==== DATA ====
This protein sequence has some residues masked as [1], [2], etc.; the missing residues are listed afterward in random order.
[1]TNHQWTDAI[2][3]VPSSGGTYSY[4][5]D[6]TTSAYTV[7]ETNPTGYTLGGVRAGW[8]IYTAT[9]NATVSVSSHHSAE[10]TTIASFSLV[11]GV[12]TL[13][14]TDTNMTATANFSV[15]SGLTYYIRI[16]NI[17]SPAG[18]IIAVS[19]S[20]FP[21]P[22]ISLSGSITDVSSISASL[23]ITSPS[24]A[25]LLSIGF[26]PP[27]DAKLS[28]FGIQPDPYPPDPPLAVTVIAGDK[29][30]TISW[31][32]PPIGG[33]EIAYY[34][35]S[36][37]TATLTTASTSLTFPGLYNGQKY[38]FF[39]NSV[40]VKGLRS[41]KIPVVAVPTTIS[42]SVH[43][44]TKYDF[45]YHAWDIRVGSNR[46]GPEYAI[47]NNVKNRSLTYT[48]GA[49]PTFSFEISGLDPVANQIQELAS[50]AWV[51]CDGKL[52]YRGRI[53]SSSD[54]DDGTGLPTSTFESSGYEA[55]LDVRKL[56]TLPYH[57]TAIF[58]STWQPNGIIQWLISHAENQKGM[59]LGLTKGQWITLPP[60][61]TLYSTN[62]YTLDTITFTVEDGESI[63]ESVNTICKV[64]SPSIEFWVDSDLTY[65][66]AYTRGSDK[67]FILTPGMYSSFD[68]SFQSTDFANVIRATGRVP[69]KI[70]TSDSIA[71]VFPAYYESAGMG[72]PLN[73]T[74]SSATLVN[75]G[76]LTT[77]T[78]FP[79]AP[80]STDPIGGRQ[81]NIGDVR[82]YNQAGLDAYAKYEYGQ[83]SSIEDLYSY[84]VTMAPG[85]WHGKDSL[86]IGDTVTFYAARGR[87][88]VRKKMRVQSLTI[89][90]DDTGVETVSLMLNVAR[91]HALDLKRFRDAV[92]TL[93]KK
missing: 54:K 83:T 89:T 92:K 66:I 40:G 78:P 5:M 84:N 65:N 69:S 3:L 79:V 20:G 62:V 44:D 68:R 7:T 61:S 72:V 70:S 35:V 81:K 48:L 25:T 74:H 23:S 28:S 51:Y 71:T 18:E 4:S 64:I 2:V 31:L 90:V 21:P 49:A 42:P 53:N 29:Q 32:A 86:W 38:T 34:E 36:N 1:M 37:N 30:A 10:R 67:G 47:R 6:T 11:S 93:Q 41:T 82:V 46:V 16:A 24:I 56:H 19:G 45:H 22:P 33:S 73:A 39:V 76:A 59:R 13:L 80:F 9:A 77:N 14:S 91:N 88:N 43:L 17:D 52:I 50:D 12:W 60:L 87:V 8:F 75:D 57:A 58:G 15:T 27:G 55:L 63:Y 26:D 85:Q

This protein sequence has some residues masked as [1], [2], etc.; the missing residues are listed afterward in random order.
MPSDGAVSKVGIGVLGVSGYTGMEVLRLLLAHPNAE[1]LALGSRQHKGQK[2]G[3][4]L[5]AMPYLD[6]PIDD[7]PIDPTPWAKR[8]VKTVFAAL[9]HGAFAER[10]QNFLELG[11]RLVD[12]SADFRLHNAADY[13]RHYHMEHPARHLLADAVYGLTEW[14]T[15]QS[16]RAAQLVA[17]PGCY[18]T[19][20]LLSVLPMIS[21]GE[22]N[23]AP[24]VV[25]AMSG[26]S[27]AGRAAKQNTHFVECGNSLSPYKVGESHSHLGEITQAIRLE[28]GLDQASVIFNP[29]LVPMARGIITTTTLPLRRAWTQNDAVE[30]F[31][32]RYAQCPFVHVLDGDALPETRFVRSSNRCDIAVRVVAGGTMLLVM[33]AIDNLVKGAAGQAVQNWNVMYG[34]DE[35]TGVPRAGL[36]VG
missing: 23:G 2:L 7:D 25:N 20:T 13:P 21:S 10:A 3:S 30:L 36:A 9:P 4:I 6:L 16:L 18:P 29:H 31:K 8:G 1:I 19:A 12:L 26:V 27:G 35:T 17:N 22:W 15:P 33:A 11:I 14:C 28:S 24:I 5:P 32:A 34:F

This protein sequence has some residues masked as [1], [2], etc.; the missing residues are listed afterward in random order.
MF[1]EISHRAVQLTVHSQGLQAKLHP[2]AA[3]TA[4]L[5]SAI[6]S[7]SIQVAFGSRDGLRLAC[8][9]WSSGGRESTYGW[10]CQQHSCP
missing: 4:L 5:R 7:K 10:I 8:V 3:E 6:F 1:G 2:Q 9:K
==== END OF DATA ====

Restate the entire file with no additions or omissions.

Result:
This protein sequence has some residues masked as [1], [2], etc.; the missing residues are listed afterward in random order.
[1]TNHQWTDAI[2][3]VPSSGGTYSY[4][5]D[6]TTSAYTV[7]ETNPTGYTLGGVRAGW[8]IYTAT[9]NATVSVSSHHSAE[10]TTIASFSLV[11]GV[12]TL[13][14]TDTNMTATANFSV[15]SGLTYYIRI[16]NI[17]SPAG[18]IIAVS[19]S[20]FP[21]P[22]ISLSGSITDVSSISASL[23]ITSPS[24]A[25]LLSIGF[26]PP[27]DAKLS[28]FGIQPDPYPPDPPLAVTVIAGDK[29][30]TISW[31][32]PPIGG[33]EIAYY[34][35]S[36][37]TATLTTASTSLTFPGLYNGQKY[38]FF[39]NSV[40]VKGLRS[41]KIPVVAVPTTIS[42]SVH[43][44]TKYDF[45]YHAWDIRVGSNR[46]GPEYAI[47]NNVKNRSLTYT[48]GA[49]PTFSFEISGLDPVANQIQELAS[50]AWV[51]CDGKL[52]YRGRI[53]SSSD[54]DDGTGLPTSTFESSGYEA[55]LDVRKL[56]TLPYH[57]TAIF[58]STWQPNGIIQWLISHAENQKGM[59]LGLTKGQWITLPP[60][61]TLYSTN[62]YTLDTITFTVEDGESI[63]ESVNTICKV[64]SPSIEFWVDSDLTY[65][66]AYTRGSDK[67]FILTPGMYSSFD[68]SFQSTDFANVIRATGRVP[69]KI[70]TSDSIA[71]VFPAYYESAGMG[72]PLN[73]T[74]SSATLVN[75]G[76]LTT[77]T[78]FP[79]AP[80]STDPIGGRQ[81]NIGDVR[82]YNQAGLDAYAKYEYGQ[83]SSIEDLYSY[84]VTMAPG[85]WHGKDSL[86]IGDTVTFYAARGR[87][88]VRKKMRVQSLTI[89][90]DDTGVETVSLMLNVAR[91]HALDLKRFRDAV[92]TL[93]KK
missing: 54:K 83:T 89:T 92:K 66:I 40:G 78:P 5:M 84:N 65:N 69:S 3:L 79:V 20:G 62:V 44:D 68:R 7:T 61:S 72:V 70:S 35:V 81:K 48:L 25:T 74:H 23:S 28:S 51:Y 71:T 18:E 4:S 64:I 2:V 31:L 90:V 21:P 49:A 42:P 53:N 29:Q 32:A 86:W 38:T 34:E 36:N 1:M 37:N 30:A 10:R 67:G 47:R 6:T 11:S 93:Q 41:T 82:V 46:V 16:A 24:I 56:H 19:G 45:H 22:P 33:S 73:A 39:V 76:A 59:R 13:L 80:F 9:A 77:N 14:S 91:N 88:N 43:L 17:D 52:I 50:D 12:W 60:L 87:V 8:F 75:D 57:A 58:G 15:T 27:G 55:L 63:Y 26:D 85:Q

This protein sequence has some residues masked as [1], [2], etc.; the missing residues are listed afterward in random order.
MPSDGAVSKVGIGVLGVSGYTGMEVLRLLLAHPNAE[1]LALGSRQHKGQK[2]G[3][4]L[5]AMPYLD[6]PIDD[7]PIDPTPWAKR[8]VKTVFAAL[9]HGAFAER[10]QNFLELG[11]RLVD[12]SADFRLHNAADY[13]RHYHMEHPARHLLADAVYGLTEW[14]T[15]QS[16]RAAQLVA[17]PGCY[18]T[19][20]LLSVLPMIS[21]GE[22]N[23]AP[24]VV[25]AMSG[26]S[27]AGRAAKQNTHFVECGNSLSPYKVGESHSHLGEITQAIRLE[28]GLDQASVIFNP[29]LVPMARGIITTTTLPLRRAWTQNDAVE[30]F[31][32]RYAQCPFVHVLDGDALPETRFVRSSNRCDIAVRVVAGGTMLLVM[33]AIDNLVKGAAGQAVQNWNVMYG[34]DE[35]TGVPRAGL[36]VG
missing: 23:G 2:L 7:D 25:N 20:T 13:P 21:S 10:A 3:S 30:L 36:A 9:P 4:I 6:L 16:L 18:P 29:H 31:K 8:G 1:I 19:A 12:L 26:V 27:G 35:T 17:N 22:W 15:P 33:A 11:I 14:C 28:S 24:I 5:P 32:A 34:F

This protein sequence has some residues masked as [1], [2], etc.; the missing residues are listed afterward in random order.
MF[1]EISHRAVQLTVHSQGLQAKLHP[2]AA[3]TA[4]L[5]SAI[6]S[7]SIQVAFGSRDGLRLAC[8][9]WSSGGRESTYGW[10]CQQHSCP
missing: 4:L 5:R 7:K 10:I 8:V 3:E 6:F 1:G 2:Q 9:K